Assemblyman Nader Sayegh (D-Dist. 90 Yonkers) became aware that only a small percentage of the 360,000 civilians with qualifying medical conditions exposed to 9/11 toxins had registered by 2021 (the twentieth anniversary of the attacks) This prompted the drawing up of the Act.
Less than eight percent of eligible workers have claimed their right to free healthcare and compensation, perhaps due to a common misconception that benefits were exclusively for first responders. Many people have, therefore, been deprived of much-needed care and financial assistance for their conditions, despite some facing crippling medical bills.
The Act is designed to help redress these “awareness” issues by requiring businesses and institutions to notify employees who returned after the attack of their eligibility for benefits.
When will the 9/11 Notice Act take effect?
The 9/11 Notice Act will take effect 277 days after being passed into law.
This “window” will provide the necessary time for the authorities to work with the Victim Compensation Fund and the World Trade Center Health Program on eligibility requirements and the appropriate messaging for employers to pass on to current and past employees.
Who qualifies for the WTC Health Program and VCF benefits?
Besides first responders, many residents and workers in Lower Manhattan and northern Brooklyn were affected by toxic dust in the air for months after the attacks.
People returned to downtown offices and other places of work during this time: office employees, construction workers, students, teachers, retail workers and delivery people were affected by the same illnesses and cancers that blighted the first responders, but many do not know of their entitlement to compensation and free health care.
Almost 5,900 people have died since 9/11 from related health matters — more than the number who died on the day.
Under the terms of the bill, past or current employers must inform these workers of their right to claim benefits for the following types of health conditions:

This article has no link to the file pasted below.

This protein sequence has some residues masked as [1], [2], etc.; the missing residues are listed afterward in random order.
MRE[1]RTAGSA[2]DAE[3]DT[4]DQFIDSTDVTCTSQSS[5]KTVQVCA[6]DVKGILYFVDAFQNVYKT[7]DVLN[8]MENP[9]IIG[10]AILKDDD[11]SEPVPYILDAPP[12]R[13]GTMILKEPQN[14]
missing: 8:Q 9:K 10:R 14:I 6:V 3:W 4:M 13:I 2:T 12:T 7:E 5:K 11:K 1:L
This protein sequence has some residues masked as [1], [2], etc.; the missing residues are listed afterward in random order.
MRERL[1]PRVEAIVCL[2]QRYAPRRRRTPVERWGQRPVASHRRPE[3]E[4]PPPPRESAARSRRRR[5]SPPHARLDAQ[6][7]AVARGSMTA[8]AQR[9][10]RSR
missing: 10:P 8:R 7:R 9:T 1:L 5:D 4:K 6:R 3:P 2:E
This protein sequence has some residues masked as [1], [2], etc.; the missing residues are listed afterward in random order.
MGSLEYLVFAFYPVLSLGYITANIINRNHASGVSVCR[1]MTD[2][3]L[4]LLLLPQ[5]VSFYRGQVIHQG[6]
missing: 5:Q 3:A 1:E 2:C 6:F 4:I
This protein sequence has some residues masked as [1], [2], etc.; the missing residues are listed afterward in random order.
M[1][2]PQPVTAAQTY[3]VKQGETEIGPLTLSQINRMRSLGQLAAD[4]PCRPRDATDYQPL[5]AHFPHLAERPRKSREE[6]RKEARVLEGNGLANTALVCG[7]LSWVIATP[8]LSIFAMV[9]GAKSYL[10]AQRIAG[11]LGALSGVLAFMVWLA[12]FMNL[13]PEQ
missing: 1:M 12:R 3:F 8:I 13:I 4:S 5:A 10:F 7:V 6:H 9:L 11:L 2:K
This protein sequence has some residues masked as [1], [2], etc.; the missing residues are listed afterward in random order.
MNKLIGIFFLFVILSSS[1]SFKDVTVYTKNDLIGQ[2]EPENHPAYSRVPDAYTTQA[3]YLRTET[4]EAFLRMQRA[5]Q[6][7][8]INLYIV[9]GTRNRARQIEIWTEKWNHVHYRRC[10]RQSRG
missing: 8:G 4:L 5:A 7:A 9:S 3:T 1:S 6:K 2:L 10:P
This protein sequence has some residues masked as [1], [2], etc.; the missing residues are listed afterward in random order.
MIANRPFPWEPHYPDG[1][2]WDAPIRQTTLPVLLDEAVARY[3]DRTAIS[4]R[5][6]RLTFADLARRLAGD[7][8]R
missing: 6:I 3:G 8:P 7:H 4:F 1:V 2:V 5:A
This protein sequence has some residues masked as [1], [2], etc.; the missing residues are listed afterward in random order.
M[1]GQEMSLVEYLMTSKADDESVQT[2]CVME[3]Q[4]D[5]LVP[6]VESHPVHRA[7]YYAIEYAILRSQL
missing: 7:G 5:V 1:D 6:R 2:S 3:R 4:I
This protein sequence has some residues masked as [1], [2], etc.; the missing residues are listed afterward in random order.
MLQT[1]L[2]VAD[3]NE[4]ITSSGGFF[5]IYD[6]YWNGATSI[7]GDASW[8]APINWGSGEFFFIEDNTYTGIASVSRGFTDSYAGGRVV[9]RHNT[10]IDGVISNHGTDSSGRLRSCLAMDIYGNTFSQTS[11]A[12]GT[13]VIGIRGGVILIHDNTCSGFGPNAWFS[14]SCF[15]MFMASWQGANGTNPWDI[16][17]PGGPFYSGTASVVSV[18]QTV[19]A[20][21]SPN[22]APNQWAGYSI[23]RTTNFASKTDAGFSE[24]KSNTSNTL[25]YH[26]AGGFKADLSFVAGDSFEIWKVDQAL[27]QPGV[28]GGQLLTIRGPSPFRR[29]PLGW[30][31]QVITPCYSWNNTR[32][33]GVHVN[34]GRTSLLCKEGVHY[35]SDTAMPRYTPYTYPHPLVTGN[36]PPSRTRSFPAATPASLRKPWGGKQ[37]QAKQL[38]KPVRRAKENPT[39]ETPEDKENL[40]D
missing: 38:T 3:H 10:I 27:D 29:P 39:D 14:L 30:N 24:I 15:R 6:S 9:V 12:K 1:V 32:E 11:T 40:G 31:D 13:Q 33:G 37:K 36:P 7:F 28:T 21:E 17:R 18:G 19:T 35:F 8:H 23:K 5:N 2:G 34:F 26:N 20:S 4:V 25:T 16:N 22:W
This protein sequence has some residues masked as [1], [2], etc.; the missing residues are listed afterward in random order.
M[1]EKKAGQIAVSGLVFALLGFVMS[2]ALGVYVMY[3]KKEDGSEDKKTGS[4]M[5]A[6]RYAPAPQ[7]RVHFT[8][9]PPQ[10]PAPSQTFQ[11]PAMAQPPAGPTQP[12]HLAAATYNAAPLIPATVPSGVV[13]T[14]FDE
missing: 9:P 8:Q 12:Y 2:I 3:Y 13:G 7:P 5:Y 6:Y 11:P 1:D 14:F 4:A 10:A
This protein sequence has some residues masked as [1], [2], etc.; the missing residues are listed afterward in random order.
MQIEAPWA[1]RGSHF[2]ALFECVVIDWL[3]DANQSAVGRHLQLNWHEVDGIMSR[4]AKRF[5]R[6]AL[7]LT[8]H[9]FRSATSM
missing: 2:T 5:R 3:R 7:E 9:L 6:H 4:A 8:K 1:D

- Cancers (skin, breast, prostate, lymphoma, thyroid, lung, colorectal, kidney and more)
- Many respiratory diseases
- Digestive issues
- Psychological injuries
- Other 9-11-related illnesses
Medical monitoring, prescriptions and lifelong treatment are available for eligible workers — at many of the best medical facilities in New York. The VCF also provides a fund with over $10 billion in compensation available for WTC-impacted victims.
How long do you have to file a claim with the VCF or WTC Health Program?
You can still file a claim with the VCF or WTC Health Program even if you have already been treated for related illnesses and recovered.
If someone in your family died from 9/11-related cancer and would otherwise have been eligible for compensation and healthcare, a claim can also be made retrospectively for wrongful death compensation of at least $250,000.
We expect that the 9/11 Notice Act will encourage many more eligible victims of 9/11-related illnesses and deaths to step forward and finally claim the assistance they deserve.
To discuss your situation and learn more about how we may be able to help you, please call Weisfuse & Weisfuse, LLP at 332-239-2238 or contact us online to schedule a free consultation.